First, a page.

In the mid altitude pine forests the scenery is beautiful and the birding very rewarding with species including Black-throated Prinia, Rufous-bellied Woodpecker, Streak-throated Barwing, Darjeeling Woodpecker, Spot-breasted Parrotbill, Buff-throated Warbler, Bar-tailed Treecreeper, Yellow-breasted Greenfinch, the stunning Assam Laughingthrush, Black-bibbed Tit, Aberrant Bush Warbler and Mount Victoria Babax which is a probable split from Chinese Babax.

The highest elevations are characterized by moist, mossy forest and a community of birdlife almost completely different to other elevations. A mouth-watering list of species await us with colourful parties of Minlas including Chestnut-tailed, Blue-winged and Red-tailed Minlas feeding together, Rusty-fronted Barwing, super-abundant Grey Sibias, Buff-barred Leaf Warbler, Yellow-bellied Flowerpecker, Green Shrike Babbler, Chestnut-headed Tesia, Burmese Tit, Striated Bulbul, Grey-sided Thrush and, of course, the star of the show, White-browed Nuthatch. Scaly-breasted Wren Babbler will probably give us some trouble but this little tiny bird with a big voice will be worth it. The list of species to look for is almost endless so there will be plenty to keep us busy. Overnights at Mountain Oasis Resort.

Day 10   Mt Victoria - Bagan
The day will be spent traveling back to Bagan but we will be sure to make a number of birding stops along the way to look for species that we may have not seen on the journey in or just simply to enjoy some of the birds previously seen again; exactly where we stop and what we will look for depends on which species we wish to see again or have better views of. Overnight in Hotel in Bagan.

Days 11 - 12   Kalaw
Flying to Heho from Bagan in the morning we will drive to the hill station of Kalaw, stopping in surrounding farmland where we hope to find Collared Mynas alongside the commoner Vinous-breasted Starlings and perhaps Black-collared Starling. This pleasant little town, developed around an old colonial hill station provides us with some lovely scenery where we will spend the next two days exploring the forested mountains for a wide variety of species typical of the Eastern Himalayas with the near endemic Burmese Yuhina high on our target list. Birds such as Rusty-cheeked Scimitar Babbler, Silver-eared Mesia, White-browed Laughingthrush and White-browed Scimitar Babbler will be memorable while winter visitors should include the colourful Daurian Redstart, Grey-backed Shrike, Black-headed Greenfinch and Claudia’s Leaf Warbler but shy birds such as White-crowned Forktail, Vivid Niltava and Black-tailed Crake will be found by using local knowledge.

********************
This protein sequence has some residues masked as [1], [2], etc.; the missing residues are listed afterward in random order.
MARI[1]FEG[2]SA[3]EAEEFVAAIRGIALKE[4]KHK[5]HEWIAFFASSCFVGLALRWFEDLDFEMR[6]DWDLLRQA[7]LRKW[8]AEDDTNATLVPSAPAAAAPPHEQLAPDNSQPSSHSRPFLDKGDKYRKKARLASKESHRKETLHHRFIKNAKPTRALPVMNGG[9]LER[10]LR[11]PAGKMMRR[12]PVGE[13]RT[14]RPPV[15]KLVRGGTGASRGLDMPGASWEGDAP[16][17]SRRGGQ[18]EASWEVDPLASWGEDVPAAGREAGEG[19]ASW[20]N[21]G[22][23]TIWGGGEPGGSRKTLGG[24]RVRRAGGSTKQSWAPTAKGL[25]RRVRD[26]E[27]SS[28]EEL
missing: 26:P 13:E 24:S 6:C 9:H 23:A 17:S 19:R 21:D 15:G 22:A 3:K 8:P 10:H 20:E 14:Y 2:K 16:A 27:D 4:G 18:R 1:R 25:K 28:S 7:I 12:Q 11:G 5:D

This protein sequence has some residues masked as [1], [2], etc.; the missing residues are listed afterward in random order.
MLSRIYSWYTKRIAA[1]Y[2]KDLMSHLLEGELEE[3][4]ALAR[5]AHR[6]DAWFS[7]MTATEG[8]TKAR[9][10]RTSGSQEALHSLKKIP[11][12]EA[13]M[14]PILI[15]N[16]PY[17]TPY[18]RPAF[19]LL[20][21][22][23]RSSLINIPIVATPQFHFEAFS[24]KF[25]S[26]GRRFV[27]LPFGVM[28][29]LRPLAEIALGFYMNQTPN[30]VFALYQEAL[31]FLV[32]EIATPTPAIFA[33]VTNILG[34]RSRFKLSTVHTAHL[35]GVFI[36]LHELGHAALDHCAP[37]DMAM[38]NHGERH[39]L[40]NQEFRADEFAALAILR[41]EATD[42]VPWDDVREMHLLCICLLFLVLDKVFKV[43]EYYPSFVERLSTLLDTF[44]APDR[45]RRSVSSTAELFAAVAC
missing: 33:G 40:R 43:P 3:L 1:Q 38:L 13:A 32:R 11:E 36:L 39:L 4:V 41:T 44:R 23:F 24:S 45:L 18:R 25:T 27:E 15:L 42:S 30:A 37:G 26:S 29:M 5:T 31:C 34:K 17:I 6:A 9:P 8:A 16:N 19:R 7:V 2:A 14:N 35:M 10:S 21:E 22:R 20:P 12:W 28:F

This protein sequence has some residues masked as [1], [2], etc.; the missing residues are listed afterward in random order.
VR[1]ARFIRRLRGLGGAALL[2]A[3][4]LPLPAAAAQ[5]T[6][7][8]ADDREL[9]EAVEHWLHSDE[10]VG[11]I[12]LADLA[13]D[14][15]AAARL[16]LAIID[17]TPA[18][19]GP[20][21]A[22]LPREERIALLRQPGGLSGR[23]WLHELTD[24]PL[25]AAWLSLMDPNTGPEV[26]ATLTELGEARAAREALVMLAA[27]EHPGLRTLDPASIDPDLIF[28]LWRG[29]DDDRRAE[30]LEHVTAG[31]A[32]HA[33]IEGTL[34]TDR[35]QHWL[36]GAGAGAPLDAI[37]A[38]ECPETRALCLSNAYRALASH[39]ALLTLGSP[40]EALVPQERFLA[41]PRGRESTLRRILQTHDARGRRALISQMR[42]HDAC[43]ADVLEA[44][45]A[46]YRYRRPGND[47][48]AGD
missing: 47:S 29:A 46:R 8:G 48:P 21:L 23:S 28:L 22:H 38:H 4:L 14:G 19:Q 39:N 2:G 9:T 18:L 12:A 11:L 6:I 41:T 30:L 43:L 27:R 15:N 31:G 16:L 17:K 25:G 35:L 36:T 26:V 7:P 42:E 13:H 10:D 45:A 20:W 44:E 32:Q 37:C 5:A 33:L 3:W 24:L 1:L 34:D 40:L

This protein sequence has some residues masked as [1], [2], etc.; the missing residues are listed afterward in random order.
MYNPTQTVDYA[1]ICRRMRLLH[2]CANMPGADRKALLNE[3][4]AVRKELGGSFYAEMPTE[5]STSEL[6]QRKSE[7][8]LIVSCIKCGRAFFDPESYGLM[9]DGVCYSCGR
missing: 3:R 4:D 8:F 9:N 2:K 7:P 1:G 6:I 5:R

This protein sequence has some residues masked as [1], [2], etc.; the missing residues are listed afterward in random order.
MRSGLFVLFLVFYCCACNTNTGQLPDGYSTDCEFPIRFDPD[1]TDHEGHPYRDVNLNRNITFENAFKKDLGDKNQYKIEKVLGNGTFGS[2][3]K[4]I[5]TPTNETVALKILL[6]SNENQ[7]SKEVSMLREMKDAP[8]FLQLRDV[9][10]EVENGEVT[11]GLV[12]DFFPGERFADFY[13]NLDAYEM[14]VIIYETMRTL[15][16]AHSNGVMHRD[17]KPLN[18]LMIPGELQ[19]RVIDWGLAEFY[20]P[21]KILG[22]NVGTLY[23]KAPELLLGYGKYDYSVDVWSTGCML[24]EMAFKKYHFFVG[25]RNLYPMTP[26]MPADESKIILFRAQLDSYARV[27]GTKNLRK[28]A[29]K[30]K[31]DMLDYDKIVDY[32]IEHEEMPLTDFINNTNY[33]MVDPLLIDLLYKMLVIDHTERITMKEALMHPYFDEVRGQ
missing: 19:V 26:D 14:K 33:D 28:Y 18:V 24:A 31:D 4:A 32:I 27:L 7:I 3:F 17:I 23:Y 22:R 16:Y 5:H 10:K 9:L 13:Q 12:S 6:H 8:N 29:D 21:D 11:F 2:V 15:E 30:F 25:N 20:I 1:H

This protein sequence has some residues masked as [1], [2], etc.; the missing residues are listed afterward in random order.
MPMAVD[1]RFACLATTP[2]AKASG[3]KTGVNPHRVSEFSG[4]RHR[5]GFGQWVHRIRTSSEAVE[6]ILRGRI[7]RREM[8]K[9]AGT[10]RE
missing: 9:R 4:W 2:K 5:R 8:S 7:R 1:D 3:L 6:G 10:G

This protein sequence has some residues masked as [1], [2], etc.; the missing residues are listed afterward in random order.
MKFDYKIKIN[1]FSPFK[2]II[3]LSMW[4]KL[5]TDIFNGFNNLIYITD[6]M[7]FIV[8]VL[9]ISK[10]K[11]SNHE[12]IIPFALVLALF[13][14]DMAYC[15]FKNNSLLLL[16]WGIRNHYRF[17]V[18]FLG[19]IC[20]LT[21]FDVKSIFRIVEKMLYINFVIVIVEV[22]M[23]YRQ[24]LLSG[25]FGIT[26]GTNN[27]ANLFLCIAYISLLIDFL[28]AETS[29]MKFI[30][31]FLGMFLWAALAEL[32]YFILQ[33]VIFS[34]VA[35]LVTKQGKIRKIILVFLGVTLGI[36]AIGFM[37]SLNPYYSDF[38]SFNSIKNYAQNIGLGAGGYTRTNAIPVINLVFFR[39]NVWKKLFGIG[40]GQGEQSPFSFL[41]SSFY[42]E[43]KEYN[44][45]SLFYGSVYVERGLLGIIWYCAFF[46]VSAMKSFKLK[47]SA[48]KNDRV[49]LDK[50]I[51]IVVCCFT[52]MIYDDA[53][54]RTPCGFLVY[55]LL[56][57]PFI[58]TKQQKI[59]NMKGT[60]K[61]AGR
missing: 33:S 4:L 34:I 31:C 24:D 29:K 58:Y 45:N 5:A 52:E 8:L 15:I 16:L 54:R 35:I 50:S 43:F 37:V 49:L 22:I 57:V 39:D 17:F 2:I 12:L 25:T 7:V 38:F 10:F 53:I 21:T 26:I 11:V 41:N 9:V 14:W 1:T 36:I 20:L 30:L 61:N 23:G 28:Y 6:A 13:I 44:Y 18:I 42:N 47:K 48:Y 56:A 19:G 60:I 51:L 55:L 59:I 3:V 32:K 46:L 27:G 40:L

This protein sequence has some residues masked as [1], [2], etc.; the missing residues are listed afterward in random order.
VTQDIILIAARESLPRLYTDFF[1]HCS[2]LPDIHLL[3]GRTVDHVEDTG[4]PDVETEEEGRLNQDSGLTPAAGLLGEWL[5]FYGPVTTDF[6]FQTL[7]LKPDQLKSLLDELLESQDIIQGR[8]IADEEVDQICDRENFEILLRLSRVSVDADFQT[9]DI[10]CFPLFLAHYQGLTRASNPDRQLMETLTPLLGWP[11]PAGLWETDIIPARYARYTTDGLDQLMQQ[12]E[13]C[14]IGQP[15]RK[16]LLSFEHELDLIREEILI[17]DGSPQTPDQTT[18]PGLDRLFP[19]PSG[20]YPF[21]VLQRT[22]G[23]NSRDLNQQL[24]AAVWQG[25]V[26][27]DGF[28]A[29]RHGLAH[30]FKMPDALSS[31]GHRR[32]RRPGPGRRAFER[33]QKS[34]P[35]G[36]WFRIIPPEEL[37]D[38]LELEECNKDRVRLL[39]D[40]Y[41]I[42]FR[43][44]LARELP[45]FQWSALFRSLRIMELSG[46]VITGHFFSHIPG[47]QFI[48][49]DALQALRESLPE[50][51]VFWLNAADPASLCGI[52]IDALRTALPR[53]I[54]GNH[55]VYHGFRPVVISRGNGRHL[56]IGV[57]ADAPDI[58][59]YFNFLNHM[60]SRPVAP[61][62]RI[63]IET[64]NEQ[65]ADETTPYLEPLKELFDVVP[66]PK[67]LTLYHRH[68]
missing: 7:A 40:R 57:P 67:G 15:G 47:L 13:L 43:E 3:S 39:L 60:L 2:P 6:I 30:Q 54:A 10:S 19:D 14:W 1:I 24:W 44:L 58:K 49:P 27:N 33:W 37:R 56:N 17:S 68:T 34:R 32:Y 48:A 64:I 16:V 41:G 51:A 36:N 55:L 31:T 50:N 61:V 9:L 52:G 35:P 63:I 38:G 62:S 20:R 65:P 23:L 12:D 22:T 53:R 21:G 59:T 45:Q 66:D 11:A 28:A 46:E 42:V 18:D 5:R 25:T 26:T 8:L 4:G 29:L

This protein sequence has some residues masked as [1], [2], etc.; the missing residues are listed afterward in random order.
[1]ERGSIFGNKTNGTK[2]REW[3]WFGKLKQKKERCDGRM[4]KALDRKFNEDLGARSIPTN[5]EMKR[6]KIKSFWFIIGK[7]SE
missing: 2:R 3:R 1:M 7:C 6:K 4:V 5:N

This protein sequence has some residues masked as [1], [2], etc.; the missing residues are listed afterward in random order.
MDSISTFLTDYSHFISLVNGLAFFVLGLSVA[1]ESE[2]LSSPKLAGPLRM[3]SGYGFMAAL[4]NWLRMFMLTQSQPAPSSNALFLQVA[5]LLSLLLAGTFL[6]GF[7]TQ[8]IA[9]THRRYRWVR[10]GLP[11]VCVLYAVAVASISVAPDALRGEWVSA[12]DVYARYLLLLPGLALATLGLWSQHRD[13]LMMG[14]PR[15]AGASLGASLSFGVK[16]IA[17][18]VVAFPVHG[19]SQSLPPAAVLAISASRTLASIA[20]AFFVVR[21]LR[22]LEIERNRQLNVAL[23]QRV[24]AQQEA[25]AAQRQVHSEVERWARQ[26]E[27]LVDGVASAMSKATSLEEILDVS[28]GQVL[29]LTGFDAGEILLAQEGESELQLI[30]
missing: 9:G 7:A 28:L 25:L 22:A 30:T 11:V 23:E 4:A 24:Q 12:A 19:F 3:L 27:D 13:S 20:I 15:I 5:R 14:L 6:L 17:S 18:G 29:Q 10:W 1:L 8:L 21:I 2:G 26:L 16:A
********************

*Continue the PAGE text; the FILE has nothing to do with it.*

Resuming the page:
The scenery in this area is very attractive, being a mix of pine woodland and farmland and bird abundance is good with other species including Red-billed Blue Magpie, Eurasian (White-faced) Jay, Brown-breasted Bulbul, Black Bulbul, Buff-throated Warbler, Dark-backed Sibia, Eastern Buzzard and Russet Sparrow. Overnights at a hotel in Kalaw.

Day 13   Kalaw - Inle Lake
We will drive the short distance to Nyaung Shwe where will embark for a boat trip on Inle Lake, the second largest lake in Myanmar. At this location we can see a large variety of wetland and open country birds including Indian Spotbilled Duck, Ferruginous Pochard, Pheasant-tailed Jacana, Bronze-winged Jacana and Yellow Bittern to name a few. There could also be a few surprises with perhaps a rarity such as Baer’s Pochard or Sarus Crane. One of our main targets here is Jerdon’s Bushchat which is scarce and declining across much of its range but we should be able to see them here as they are abundant in a few areas.